Learn how to talk english and learn slang too while learning Greek and Hebrew;
Learn how to say the words that may save you in the future – “no” and “not today” and learn how to inhale and exhale – it will save you stress in the future.

One of the worst things I did as a “boy preacher” was becoming Minister Robt. E. Houston (I learned to abbreviate Robert to Robt. from two people – my English/Journalism Teacher, Ruthann Hartley-Harris and Dr. Robt. H. “Bob” Wilson, Sr. of Dallas, Texas) before I learned who Robert Earl Houston was.

I worry about a generation of young preachers who call each other “Doc” and “Bishop” and “Apostles” and don’t know the difference between preaching and performance. Do you know what Jesus called Peter?  He called him Peter.

Young preacher you don’t need armor bearers, ministry logo, a briefcase (and yes, I had one), scheduling service, business cards, websites, product, and all of the entrapments of ministry. How about becoming a great Christian and human being first? As one preacher of old once said, never build a skyscraper on a chicken coop.

Remember this – one day you’ll grow up and you’ll look back and see pictures of you in the pulpit, but where will be the pictures of you in the pool, playing pool, singing with your friends, eating a meal, wearing silly hats, and vacation venues or explorations or bike rides or just a photo of you smiling?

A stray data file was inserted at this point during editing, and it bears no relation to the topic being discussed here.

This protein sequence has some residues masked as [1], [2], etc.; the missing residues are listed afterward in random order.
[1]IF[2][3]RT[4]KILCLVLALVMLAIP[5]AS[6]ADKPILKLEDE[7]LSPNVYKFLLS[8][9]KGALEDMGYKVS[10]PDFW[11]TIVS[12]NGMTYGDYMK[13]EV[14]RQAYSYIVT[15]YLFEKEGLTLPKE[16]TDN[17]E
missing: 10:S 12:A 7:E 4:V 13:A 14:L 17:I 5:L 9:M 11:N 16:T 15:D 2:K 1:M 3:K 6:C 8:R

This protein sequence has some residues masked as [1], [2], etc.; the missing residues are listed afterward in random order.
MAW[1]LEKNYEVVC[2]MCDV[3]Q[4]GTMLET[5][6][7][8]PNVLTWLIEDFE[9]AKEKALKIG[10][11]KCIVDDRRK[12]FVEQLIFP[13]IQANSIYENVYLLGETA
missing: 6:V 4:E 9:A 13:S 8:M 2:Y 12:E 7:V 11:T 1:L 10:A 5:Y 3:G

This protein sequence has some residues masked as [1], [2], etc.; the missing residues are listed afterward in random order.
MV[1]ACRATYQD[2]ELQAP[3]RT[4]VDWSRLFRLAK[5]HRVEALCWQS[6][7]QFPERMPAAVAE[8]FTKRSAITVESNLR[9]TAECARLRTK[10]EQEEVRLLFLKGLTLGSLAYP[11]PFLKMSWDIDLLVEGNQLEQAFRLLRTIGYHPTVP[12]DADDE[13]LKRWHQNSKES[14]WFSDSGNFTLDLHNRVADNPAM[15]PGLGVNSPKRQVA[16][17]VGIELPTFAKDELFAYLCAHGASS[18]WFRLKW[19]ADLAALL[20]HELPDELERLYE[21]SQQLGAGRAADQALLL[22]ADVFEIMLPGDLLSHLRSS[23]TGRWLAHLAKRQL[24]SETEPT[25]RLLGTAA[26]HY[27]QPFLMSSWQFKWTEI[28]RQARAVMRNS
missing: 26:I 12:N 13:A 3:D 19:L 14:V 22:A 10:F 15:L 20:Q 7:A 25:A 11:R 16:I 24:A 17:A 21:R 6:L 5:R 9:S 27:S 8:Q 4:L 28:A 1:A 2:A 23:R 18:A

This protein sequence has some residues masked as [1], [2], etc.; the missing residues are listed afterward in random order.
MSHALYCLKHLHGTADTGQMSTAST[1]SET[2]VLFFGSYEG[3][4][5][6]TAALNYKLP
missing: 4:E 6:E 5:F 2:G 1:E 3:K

19 responses

  1. Gerry K. Hearn | Reply

    Sent from my iPhone


  2. Great post pastor

    Bishop Andy C. Lewter, D. Min.

    On Tue Mar 04 19:41:45 CST 2014, THE WIRE

  3. Thanks for this. Even though I am just entering ministry at nearly 40 I can relate to this. People were trying to get me in the pulpit way before I was ready. I watched other young ministries hurting themselves and their ministries by trying to take on more than they could handle because they were playing preacher. I probably would have done the same thing but by God’s grace I was stubborn and gifted at saying “no”. Now that I am saying yes at a time that seems out of season I sometimes wonder if i should have said yes sooner. But after reading your message I am reminded that kairos time not chronos time is the clock I’m trying to align with.